When it comes to dubious rezonings, Ireland's politicians can't hold a candle to the masterminds behind the Eurovision Song Contest, who have steadily expanded their patch of the Global Village to the most far-fetched corners of the world.
At the end of May the Eurovision circus will hoist its tent in Baku, capital of faraway Azerbaijan. Ireland's two-time contestants Jedward face a marathon trek of over 4,300km to a country which is proudly known to most of its mainly Muslim inhabitants as part of traditional Greater Iran.
But while the cultural gaze of rural Azerbaijan is south towards Tehran, the upwardly mobile youth of Baku and the oiligarchs who built the capital's space-age skyline are firmly focused on the West.
When Azerbaijan won Eurovision last year at only the fourth attempt, singers Eldar and Nigar insisted it was a childhood dream come true, however unlikely that may seem given the long-standing assumption that they lived in the heart of Persia.
Baku has seized on its prize as Eurovision host to put the city, the country and its ruling regime in the shop-window for Western investment and tourism. But should we buy the sales pitch?
To the untrained map-reading eye, it seems obvious that Azerbaijan, nuzzling the banks of the Caspian Sea, is a part of Europe in the sense that Boston is a part of Ireland. Only less so. It's so distant that Ireland's embassy is based in Turkey, roughly halfway there.
Score: Nul points.
In 2001 Azerbaijan joined the Council of Europe, a body separate from the EU with a very permissive membership policy.
Dedicated to promoting human rights and democracy, the Council has had a severely limited impact on post-Soviet Azerbaijan which shares with North Korea features such as heavy media censorship and a strongman ruler who got his job from his dad.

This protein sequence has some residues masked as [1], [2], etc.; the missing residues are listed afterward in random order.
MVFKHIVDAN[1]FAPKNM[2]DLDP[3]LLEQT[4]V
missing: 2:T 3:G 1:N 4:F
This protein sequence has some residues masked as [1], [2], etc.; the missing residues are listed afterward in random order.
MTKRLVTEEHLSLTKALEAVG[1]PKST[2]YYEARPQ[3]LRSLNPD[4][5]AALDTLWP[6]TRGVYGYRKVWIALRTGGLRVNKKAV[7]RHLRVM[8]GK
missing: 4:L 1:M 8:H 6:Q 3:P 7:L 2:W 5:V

Score: Nul points.
What's Another Year?
In the year since winning the right to host Eurovision, the authorities have been engaged in the forced 'beautification' of Baku.
While BBC radio is blocked, a thousand London black cabs have been imported for the influx of visitors, but behind the scenes hundreds of families have been ruthlessly uprooted to make way for a purpose-built 25,000-seater stadium.
The fast-tracked makeover of the city has caused other hardships such as regular power cuts in this oil and gas-rich state.
Score: Nul points.
Will Eurovision Help?
Before handing Baku the gig, Eurovision's promoters extracted a pledge that freedom of speech would be extended to all participants and visiting media.
Amnesty International pointed out that this didn't stretch to the native media, including bloggers who are routinely hauled in to 'help police with their inquiries'. However, human rights activists reject a boycott, arguing that the media glare will highlight the pressing need for regime reform.
Score: 6 points (maybe).
Following Jedward To The Ends Of The Earth
Walled in by gleaming modern Baku is an ancient city well worth exploring, as are the villages of the surrounding countryside which have remained largely untouched by the passing of millennia.
If the people seem cold initially, that's because smiling at strangers is considered bad manners. Smiles are reserved for family and friends, so officials, shop assistants and TV hosts can look unintentionally grim.
As un-European as the location, social etiquette dictates you don't blow your nose or pick your teeth while eating, you don't show the soles of your feet while sitting, and you never touch anyone without permission.
Remember above all else to never speak ill of President Ilham Aliyev and how he succeeded his all-powerful father through the pretence of democratic elections.
In fact, don't say anything negative about the entire Aliyev family as you could land in trouble. In 2009 two youngsters got four years in jail for depicting the ruler as a monkey on YouTube.
Score: 1 point (for the nose-blowing rule).